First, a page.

Cabinet minister Lucy Frazer has defended the Home Secretary’s remarks on immigration in a speech in Washington, amid a backlash from charities and a rebuke from the UN refugee agency.
Suella Braverman on Tuesday refused to rule out the UK leaving the United Nations’ Refugee Convention if it continues unreformed, warning too of the “existential threat” of uncontrolled migration.
In a lengthy speech to a centre-right think tank, she also attacked the “misguided dogma” of multiculturalism, arguing that it had “failed”, with communities living “parallel lives”.
In comments criticised by equalities campaigners, she also said offering asylum to a person because they are discriminated against in their home country for being gay or a woman was not sustainable.
Back in Westminster the address was seen by some as an early leadership pitch by the senior Cabinet minister, who is a favourite of some MPs on the right of the party for her tough stance on illegal migration.
Ms Braverman received the backing of the Culture Secretary, who told Times Radio: “What she was talking about was the importance of integrating people who come here into our communities, and I think that’s a really valid point.”
Put to Ms Frazer that her great grandparents came to the UK as immigrants, she said: “They came because they were fleeing persecution in other countries and they integrated into our society.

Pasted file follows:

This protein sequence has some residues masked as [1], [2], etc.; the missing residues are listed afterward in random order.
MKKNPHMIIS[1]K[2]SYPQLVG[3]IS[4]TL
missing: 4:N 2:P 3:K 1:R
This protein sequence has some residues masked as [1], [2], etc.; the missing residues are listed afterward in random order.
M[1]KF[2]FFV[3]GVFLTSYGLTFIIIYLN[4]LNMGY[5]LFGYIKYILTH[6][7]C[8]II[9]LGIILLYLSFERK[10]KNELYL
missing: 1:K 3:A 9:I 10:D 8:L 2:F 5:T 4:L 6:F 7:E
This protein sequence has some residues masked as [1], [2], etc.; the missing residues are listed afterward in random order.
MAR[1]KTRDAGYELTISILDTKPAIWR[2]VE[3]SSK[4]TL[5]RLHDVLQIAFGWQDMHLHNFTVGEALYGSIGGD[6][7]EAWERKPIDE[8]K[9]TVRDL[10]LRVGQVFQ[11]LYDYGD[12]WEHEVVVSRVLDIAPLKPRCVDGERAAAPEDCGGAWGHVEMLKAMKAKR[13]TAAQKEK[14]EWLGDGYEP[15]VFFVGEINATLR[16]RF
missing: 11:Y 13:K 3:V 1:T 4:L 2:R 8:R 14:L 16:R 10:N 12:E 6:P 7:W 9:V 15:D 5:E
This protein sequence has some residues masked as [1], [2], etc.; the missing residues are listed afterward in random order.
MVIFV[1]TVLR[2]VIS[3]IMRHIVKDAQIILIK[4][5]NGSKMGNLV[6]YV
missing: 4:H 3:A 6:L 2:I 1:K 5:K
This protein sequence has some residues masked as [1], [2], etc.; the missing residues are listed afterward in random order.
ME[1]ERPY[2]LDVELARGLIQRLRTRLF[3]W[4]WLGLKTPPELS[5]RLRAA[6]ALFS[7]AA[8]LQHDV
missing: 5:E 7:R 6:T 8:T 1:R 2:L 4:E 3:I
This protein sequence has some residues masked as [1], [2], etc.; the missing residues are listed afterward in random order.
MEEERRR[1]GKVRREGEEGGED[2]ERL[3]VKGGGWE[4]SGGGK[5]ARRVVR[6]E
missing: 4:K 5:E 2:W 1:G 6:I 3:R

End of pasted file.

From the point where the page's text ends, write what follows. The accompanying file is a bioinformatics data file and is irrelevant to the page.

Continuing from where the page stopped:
“I think what she is talking about is the scale of immigration.”
Echoing Ms Braverman, she also declined to commit to keeping the UK in the UN Refugee Convention.
Calls for reform of the charter were swiftly rejected by the United Nations High Commissioner for Refugees, which said the convention remained “crucial” for protecting people facing persecution.
Labour also joined in the criticism Ms Braverman, with shadow home secretary Yvette Cooper accusing her of “scapegoating” LGBT+ people during the Stateside speech.
Singer Sir Elton John also warned that she risked “further legitimising hate and violence” against LGBT+ people.
The visit saw Ms Braverman meet US secretary for homeland security Alejandro Mayorkas, during a visit to the National Centre for Missing and Exploited Children (NCMEC) in Alexandria, Virginia.
The meeting saw the pair jointly commit to exploring new ways to stop the spread of AI-generated images of child sexual abuse.
The Home Secretary said it was important to work “hand-in-glove” with the US to tackle the issue.